The rivalry of in-store promotions, generic brands and a weak international market (that darned pesky strong U.S. dollar) are all real, yet Kimberly-Clark keeps delivering dividend growth. Investors have to pay a premium price (about 20 times earnings), but that is now normal for large consumer products players, and it was an issue back in 2010 as well.

Kimberly-Clark shares were trading at $126.13, with a consensus price target of $136.83 and a 52-week range of $103.04 to $138.76. Also of Interest on Kimberly-Clark:

Alternative Pick: Procter & Gamble Co. (NYSE: PG) has been paring down its portfolio and jettisoned Duracell to Buffett’s Berkshire Hathaway. The company is a mega-cap at $220 billion in market value, and it is even more pricey at 22 times earnings, but with a 3.3% yield.

8. Republic Services: Waste Management

Republic Services Inc. (NYSE: RSG) still holds close to a duopoly position in large public garbage collection operations. The waste management business is highly regulated, but it can be very profitable, as we all hate garbage but keep making more and more of it. There are regulatory, environmental and pricing risks. Still, the company can win from lower gasoline and diesel costs, even if its recycling efforts are not profitable with commodity prices and demand low.

Having long-term contracts is a boom here and may offset environmental remediation costs, which go back many years (or decades). Republic was worth closer to $11 billion in 2010, and that is over $16 billion in 2016. Bill Gates’s Cascade Investment arm owns just over 30% of Republic now, with Gates likely viewing Republic as a futurist with a protected market. Its dividend yield is about 2.5%.

Republic Services shares were trading at $47.14, within a 52-week range of $38.99 to $48.76. The consensus price target is $51.50.

Alternative Pick: Waste Management Inc. (NYSE: WM) is a rival, with both companies valued at close to 20 times blended forward earnings. Its yield is a tad better at 2.8% than Republic’s, and in some ways Waste Management may look slightly more attractive than Republic. Over the past five years, Republic’s stock has risen almost 50%, versus just over 50% for Waste Management. Does anyone know how to out-guess the odds of a coin toss here? Also of interest in waste management, two in one:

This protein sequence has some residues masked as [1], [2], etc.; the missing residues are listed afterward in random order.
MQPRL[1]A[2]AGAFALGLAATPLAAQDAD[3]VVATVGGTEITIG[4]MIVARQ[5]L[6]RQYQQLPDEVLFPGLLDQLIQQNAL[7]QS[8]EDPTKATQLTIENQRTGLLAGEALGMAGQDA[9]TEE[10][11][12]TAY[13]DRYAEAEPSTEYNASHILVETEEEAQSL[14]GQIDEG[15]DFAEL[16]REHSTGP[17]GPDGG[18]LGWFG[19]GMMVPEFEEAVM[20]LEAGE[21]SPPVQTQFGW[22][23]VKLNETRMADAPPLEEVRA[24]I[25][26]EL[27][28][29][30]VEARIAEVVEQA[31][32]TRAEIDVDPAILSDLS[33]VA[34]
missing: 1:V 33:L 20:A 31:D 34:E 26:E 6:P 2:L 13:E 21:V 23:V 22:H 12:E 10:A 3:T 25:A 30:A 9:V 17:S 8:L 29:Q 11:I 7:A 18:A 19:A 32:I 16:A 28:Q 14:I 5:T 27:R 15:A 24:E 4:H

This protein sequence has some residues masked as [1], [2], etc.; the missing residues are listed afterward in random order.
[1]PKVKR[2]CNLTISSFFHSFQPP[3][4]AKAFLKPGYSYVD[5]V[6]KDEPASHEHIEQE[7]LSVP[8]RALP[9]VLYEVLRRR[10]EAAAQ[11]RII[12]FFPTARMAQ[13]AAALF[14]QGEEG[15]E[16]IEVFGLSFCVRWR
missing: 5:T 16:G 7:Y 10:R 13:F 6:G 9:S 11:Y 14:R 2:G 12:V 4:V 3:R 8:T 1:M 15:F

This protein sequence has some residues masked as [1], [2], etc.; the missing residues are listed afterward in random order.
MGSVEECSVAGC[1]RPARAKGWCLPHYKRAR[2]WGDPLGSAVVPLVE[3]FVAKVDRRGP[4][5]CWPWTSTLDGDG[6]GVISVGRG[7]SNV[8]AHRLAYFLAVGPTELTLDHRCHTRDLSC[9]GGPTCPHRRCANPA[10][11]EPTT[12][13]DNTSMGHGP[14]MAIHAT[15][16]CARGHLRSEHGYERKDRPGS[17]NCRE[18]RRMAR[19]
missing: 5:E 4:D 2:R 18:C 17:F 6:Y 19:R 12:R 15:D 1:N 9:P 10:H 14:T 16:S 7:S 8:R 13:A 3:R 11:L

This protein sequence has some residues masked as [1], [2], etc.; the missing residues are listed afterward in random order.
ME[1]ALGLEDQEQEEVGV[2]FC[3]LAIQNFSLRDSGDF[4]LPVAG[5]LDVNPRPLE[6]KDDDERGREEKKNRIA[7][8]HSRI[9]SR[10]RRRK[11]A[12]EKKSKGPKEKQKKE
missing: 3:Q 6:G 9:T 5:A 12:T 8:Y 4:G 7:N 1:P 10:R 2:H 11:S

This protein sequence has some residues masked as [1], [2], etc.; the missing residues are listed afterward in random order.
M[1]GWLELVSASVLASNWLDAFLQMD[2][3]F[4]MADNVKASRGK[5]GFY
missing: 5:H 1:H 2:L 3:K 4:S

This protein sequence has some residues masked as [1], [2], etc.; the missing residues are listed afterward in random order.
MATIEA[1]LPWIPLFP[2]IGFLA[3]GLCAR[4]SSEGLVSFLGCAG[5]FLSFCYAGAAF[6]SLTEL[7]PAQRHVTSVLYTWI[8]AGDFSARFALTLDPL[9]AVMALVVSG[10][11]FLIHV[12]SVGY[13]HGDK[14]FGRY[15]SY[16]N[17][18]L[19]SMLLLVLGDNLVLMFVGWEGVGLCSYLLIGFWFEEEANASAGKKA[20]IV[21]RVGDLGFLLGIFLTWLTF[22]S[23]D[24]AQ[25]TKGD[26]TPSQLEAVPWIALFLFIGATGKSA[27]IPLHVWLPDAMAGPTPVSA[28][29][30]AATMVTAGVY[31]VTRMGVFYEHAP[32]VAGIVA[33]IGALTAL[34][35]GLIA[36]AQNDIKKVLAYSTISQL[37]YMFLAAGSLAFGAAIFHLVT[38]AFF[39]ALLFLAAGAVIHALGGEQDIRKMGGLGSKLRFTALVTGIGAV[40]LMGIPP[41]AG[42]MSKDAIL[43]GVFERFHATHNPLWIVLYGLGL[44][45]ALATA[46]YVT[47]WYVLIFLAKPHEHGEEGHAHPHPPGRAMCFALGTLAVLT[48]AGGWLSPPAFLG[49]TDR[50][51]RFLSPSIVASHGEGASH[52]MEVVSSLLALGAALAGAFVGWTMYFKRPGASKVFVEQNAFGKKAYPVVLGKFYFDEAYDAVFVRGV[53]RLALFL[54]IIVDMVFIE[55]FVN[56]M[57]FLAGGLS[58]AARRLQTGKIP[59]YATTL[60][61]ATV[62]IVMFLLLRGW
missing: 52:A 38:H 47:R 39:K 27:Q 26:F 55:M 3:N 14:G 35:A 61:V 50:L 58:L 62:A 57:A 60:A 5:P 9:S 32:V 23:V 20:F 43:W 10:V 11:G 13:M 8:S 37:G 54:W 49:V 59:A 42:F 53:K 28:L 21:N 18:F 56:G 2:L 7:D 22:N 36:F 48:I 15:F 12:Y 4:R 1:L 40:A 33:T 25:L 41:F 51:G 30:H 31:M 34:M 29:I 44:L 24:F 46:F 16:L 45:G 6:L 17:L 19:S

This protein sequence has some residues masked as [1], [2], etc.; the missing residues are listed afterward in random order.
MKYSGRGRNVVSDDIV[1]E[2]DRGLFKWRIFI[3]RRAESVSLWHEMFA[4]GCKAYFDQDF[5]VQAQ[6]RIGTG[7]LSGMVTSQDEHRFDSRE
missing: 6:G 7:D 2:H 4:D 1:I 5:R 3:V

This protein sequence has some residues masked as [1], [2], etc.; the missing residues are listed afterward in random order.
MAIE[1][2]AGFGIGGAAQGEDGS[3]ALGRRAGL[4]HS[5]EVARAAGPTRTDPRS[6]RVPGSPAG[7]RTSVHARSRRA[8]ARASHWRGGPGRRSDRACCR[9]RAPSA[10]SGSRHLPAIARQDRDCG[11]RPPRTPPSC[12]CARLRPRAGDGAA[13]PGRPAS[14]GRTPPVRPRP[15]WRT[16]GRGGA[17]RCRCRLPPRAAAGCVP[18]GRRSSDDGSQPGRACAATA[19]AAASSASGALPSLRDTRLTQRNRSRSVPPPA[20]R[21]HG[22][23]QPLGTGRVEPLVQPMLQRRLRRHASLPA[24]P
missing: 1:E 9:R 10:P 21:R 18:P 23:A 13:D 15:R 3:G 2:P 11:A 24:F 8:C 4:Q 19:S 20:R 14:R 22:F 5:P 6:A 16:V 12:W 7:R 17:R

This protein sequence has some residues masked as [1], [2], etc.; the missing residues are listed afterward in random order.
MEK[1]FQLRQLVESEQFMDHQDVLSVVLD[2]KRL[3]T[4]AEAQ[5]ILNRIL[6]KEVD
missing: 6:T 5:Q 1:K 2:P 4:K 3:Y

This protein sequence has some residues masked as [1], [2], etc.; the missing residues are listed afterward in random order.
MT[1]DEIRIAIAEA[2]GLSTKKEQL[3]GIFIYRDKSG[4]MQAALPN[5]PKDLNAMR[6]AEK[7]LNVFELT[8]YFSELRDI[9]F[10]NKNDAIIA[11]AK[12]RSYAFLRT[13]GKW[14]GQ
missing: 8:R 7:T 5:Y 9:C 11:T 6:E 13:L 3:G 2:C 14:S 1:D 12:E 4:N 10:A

9. Teva Pharma: Generic Drugs Galore!

Teva Pharmaceutical Industries Ltd. (NASDAQ: TEVA) has been another laggard in the group versus the market since 2010, but what Teva has going for it on top of a branded portfolio is being the world’s most dominant player in generic drugs. A pending acquisition should help out as well, assuming Teva’s deal reaction recovers in the wake of pricing concerns.

Teva has doubled its dividend in the past five years. It is also valued at about 10 times earnings. The 2016 election rhetoric around drug prices remains a risk, but this has happened before, and generic drugs are only going to see their shares of all drug prescriptions rise through time. Saving money in drugs at a time when health care costs are rising is a must.
Shares of Teva traded at $54.20, with a consensus analyst target of $74.60 and a 52-week range of $52.62 to $72.31. Also of interest for Teva:

Alternative Pick: Mylan N.V. (NASDAQ: MYL) successfully fought off a $40 billion buyout from Teva, but its own effort to buy Perrigo was thwarted and it is trying to buy a Swedish company instead. Mylan is less of a sure bet, but its stock price has sold off enough (under $50, versus a 2015 peak above $70), and it is and worth $21.5 billion, that Mylan most likely has a lot of cushion. Again, an alternative means it is the back-up pick rather than an equal.

10. Walt Disney: Media and Entertainment (and Star Wars)

Walt Disney Co. (NYSE: DIS) has managed to outperform far more than ever imagined back in 2010. It trades at a premium valuation because of its media and entertainment dominance. It also has acquired the Star Wars franchise in what proved to be a dirt cheap deal. Marvel and Pixar are wins as well, and efforts like “Frozen,” theme park growth and ticket price optimization are all helping. Dividend hikes and share buybacks have helped too. Broad negativity around ESPN and cord-cutting has been overblown, as Disney owns a big stake in Hulu.

Shares of Disney were trading at $103.78. The consensus price target is $110.21, while the 52-week range is $86.25 to $122.08. Also of interest in Disney:

Alternative Pick: For those investors looking for a would-be rival ahead, Comcast Corp. (NASDAQ: CMCSA) seems to have serious Disney envy. It now owns NBC and is in the process of acquiring DreamWorks Animation SKG for movies and for theme park exposure. By adding content it aims to reduce its exposure from the rise of cord-cutters. Its NBCUniversal owns a piece of Hulu. The core Disney is still perhaps its own best replacement, but the reality is that Comcast is melding lots and lots of one-time or consumption revenues on top of its core revenue stream for cable, phone lines and broadband. Disney still remains its own best alternative.

A table showing the price back in 2010 and adjusted for prices in May 2016 has been included here. Also included is the performance since then adjusted for dividends, yields of the dividends now and compared to 2015 and 2010, and how each one’s market cap has changed from 2010 to 2016.

stocks to own decade 2016